* Militants reported to be moving into mountainous areas
* Fears over al Shabaab, al Qaeda in Yemen links
By Yara Bayoumy
GAROWE, Puntland, Nov 9 Somalia's al
Qaeda-linked militants are moving north into the semi-autonomous
region of Puntland, long regarded as a relatively peaceful area,
after having been squeezed out of their strongholds further
south, the president of Puntland said.
Until now, Puntland has largely escaped the worst of the
upheaval in Somalia, which has been deprived of an effective
central government for the past two decades.
The region is rich in energy resources and oil exploration
companies are sizing it up. If the militants were able to
establish a permanent presence in the area, it might discourage
such exploration efforts.
Although militant numbers are still limited, the authorities
fear al Shabaab could gain better access to weapons coming
across the Gulf of Aden if it successfully regrouped in the
"Their presence has intensified since international forces
pushed them in the south. The fighters are coming from the
south," Puntland President Abdirahman Mohamud Farole told
Reuters at the weekend.
"We believe that there are ... more than 400 (fighters) in
those areas," he said in Garowe, Puntland's administrative
capital, on the sidelines of a visit by the European Union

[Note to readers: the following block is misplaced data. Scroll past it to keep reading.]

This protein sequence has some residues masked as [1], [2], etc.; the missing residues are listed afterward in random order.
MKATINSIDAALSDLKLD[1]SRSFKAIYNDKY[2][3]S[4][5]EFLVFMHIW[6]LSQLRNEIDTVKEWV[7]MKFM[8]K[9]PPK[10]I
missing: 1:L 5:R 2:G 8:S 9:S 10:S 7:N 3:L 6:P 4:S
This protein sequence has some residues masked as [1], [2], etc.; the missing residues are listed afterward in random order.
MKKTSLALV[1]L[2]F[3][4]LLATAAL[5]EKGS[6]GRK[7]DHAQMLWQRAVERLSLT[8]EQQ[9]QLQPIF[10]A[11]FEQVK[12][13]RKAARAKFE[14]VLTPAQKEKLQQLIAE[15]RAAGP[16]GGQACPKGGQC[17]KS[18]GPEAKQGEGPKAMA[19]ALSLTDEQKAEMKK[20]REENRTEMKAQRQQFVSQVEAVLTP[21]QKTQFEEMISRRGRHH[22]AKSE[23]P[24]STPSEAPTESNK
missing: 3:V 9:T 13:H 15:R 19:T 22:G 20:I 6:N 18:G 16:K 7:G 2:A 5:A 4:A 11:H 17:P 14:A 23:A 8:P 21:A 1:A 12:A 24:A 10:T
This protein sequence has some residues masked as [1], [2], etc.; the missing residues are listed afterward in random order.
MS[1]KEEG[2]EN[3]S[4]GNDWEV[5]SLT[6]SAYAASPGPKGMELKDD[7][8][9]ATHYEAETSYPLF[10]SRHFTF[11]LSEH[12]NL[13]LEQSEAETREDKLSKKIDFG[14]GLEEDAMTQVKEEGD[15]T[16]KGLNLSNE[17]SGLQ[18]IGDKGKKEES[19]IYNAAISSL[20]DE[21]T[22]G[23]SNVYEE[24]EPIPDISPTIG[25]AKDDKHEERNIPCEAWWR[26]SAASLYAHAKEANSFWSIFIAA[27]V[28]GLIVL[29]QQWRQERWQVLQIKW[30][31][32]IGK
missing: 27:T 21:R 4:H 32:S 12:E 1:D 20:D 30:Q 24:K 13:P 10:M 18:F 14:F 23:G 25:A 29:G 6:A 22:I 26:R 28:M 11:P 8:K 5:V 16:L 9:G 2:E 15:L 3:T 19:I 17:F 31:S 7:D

ambassador to Somalia during which a $200 million aid package
Under pressure from African Union (AMISOM) peacekeeping
troops and Somali government forces, al Shabaab has lost many of
its major urban strongholds in south-central Somalia since it
launched a rebellion against the Western-backed government in
The rebels, who want to impose their strict interpretation
of sharia Islamic law across the Horn of Africa state, withdrew
from the capital Mogadishu in August last year and lost their
last major bastion of Kismayu six weeks ago.
Farole said most of the fighters have taken up positions in
the mountains west of Bossaso, an area that is hard to reach
because of its difficult terrain.
Farole said the authorities had captured two shipments of
explosives from Yemen in the past few months. In the most recent
seizure, the boat had been laden with rocket-propelled grenades,
anti-tank mines and other munitions.
The incident raised concern about possible cooperation
between Yemen-based al Qaeda in the Arabian Peninsula (AQAP) and
al Shabaab, which formally merged with al Qaeda earlier this
"It was enough to destroy Puntland," Farole told Reuters in
the courtyard of the main government house where Somalia and
Puntland's flags were displayed.
"It is easy to ship arms and ammunition and explosives
(from) that area," said Farole, who believes AQAP and al Shabaab
Farole said he needed international help to train and equip
his security forces, lamenting how such support was focused
solely on the Mogadishu government to help it fight al Shabaab.
The EU's special envoy to Somalia, Michele Cervone d'Urso,
said he was worried about the security situation in Puntland.
"While AMISOM is advancing in the south, al Shabaab has not
been defeated ... they have been moving to other areas,
including the mountainous areas of Puntland," he said.
"There are significant areas of Puntland which are difficult
to control for these security forces, that's the main challenge
there and hence they're able to find specific areas (that are)
potential safe havens," he said.
Since withdrawing from most of the territory they used to
control, al Shabaab has resorted to asymmetrical warfare
tactics, and has launched deadly suicide and car bomb attacks
(Writing by Yara Bayoumy; Editing by James Macharia and Andrew